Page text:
Carrier Transicold operator installing component on the trailer line where units can be rotated 360 degrees for optimum ergonomic positioning for the operator

Carrier Transicold operator installing component on the trailer line, where units can be rotated 360 degrees for optimum ergonomic positioning for the operator.

2015 IW Best Plants Winner: Carrier Transicold Keeps Its Employees as Safe as Your Food

The manufacturer of refrigeration units has gone nearly a decade without a lost-time injury.

When fresh and frozen food products or pharmaceuticals are transported across the country, whether on a long-haul truck or in a railcar, chances are good that the refrigeration unit on the vehicle was manufactured by Carrier Transicold North America, which is part of the United Technologies Corp. (UTC) conglomerate. At the company’s facility in Athens, Ga., the same commitment to keeping food and beverages safe to consume is being applied to keeping the Carrier Transicold workforce safe on the plant floor as well. In fact, the plant hasn’t had a lost-time injury since October 2006, nearly a decade ago. Also, incidence rates for OSHA-recordable injury and illness cases over the past three years have dropped by 81%.

Establishing a culture of workplace safety is just part of what makes Carrier Transicold a 2015 IndustryWeek Best Plant winner. “Our goal is for every one of our employees to feel like they’re making a difference for our customers as well as for our community,” says Matt Walker, the plant’s director of operations.

Like other UTC business units, Carrier Transicold adheres to the ACE (Achieving Competitive Excellence) methodology, a corporate-wide continuous improvement based on increasingly tight metrics. As part of the ACE program, the Athens plant began a lean transformation initiative in 2013, which included a full-scale kaizen process that involved shutting down 60,000 square feet of the facility during the month of December 2013. During that time, the production of the large refrigeration units used in truck trailers was reengineered, replacing two separate assembly lines with one mixed-model line.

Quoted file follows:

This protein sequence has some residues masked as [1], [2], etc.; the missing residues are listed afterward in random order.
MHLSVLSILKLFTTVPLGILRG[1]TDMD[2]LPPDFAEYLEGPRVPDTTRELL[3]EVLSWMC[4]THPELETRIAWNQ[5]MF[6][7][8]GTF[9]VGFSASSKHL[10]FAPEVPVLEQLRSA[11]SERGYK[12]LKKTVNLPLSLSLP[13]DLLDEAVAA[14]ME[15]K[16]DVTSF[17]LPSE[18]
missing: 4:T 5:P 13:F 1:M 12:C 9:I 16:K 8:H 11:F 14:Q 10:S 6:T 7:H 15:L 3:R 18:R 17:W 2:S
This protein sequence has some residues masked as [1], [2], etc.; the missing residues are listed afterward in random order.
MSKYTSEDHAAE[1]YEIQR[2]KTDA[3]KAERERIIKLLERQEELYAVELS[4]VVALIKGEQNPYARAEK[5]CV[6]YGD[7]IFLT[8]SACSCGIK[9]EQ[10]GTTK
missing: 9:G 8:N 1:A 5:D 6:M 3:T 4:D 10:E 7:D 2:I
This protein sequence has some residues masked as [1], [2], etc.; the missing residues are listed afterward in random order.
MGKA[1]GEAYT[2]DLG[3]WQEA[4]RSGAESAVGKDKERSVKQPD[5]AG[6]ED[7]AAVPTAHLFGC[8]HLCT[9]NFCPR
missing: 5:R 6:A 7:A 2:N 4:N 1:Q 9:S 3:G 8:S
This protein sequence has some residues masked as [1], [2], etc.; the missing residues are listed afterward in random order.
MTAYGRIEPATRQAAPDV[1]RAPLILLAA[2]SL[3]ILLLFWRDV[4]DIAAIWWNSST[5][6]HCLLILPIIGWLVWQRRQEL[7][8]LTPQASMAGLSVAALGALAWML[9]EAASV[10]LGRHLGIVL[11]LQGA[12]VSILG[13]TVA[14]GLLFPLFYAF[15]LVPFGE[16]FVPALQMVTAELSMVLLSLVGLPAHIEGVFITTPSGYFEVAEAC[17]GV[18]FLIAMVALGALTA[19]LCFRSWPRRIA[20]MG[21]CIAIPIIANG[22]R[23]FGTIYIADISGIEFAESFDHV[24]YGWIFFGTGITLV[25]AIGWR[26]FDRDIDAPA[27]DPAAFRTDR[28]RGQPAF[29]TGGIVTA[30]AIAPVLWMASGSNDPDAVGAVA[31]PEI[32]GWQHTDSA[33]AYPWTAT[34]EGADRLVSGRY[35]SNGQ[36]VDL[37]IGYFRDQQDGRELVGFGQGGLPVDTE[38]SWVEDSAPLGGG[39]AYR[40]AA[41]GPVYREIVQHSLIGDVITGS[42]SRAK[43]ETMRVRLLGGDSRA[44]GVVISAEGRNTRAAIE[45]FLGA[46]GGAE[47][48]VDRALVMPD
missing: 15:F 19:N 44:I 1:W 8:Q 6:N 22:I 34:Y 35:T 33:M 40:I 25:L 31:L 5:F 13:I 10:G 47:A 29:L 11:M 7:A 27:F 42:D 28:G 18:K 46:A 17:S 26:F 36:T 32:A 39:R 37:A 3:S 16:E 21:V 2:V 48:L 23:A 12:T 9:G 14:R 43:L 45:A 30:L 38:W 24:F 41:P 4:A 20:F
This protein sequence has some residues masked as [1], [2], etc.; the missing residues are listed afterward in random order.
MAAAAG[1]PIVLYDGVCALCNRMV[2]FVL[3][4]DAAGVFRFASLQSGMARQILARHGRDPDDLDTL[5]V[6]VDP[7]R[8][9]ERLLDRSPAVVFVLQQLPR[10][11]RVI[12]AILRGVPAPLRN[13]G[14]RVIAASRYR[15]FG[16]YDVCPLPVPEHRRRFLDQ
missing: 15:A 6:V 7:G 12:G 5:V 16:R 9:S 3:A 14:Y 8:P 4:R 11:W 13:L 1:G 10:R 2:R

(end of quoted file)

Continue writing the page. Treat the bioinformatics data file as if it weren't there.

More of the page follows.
Carrier Transicold North America

Athens, Ga.

Employees: 397, non-union

Total Square Footage: 271,000

Primary Product/Market: Transport refrigeration units

Start-up Date: 1987

Achievements: 

UTC President’s Award for Outstanding Overall Performance (2012, 2014); 7.5 million hours worked without a lost time injury; Certified Star status in OSHA’s Voluntary Protection Program (VPP) since 2010; Manufacturer of the Year award from the Athens-Clarke County Economic Development Department

The new trailer line now features a rotisserie-style rotation capability, where units can be rotated 360 degrees to enable optimum ergonomic positioning for the operator. Productivity has improved considerably thanks to the continuous motion throughout the line, and it’s a much safer process for the operators. Investments in process improvements like this illustrate Carrier's commitment to continuous improvement throughout the facility.

Carrier Transicold invests heavily in the education of its employees. As part of a corporate UTC program, the company will pay for any worker to obtain an Associate’s, Bachelor’s or Master’s degree. “The goal for UTC is to have the most highly educated workforce in the world,” explains Emily Michelbach, human resources manager at the Athens plant. At the corporate level, UTC has spent over $1 billion on the program to date.

The plant’s educational initiatives are aimed at developing employees even before they’re ready to pursue a college degree. Carrier participates in the Great Promise Partnership, a Georgia initiative that aims to help at-risk students complete their high school education while also developing real-world job and life skills at a participating company. At the Athens plant, high school students are partnered with a Carrier mentor.

“They’re not all success stories, and they’re not all going to be,” Michelbach states, but then adds that the previous group of six students all graduated from high school. Three more students are now participating in the program and Carrier is currently recruiting to get up to 12 students, pointing to the plant’s commitment to continuous improvement both within its facility as well as the larger Athens community.

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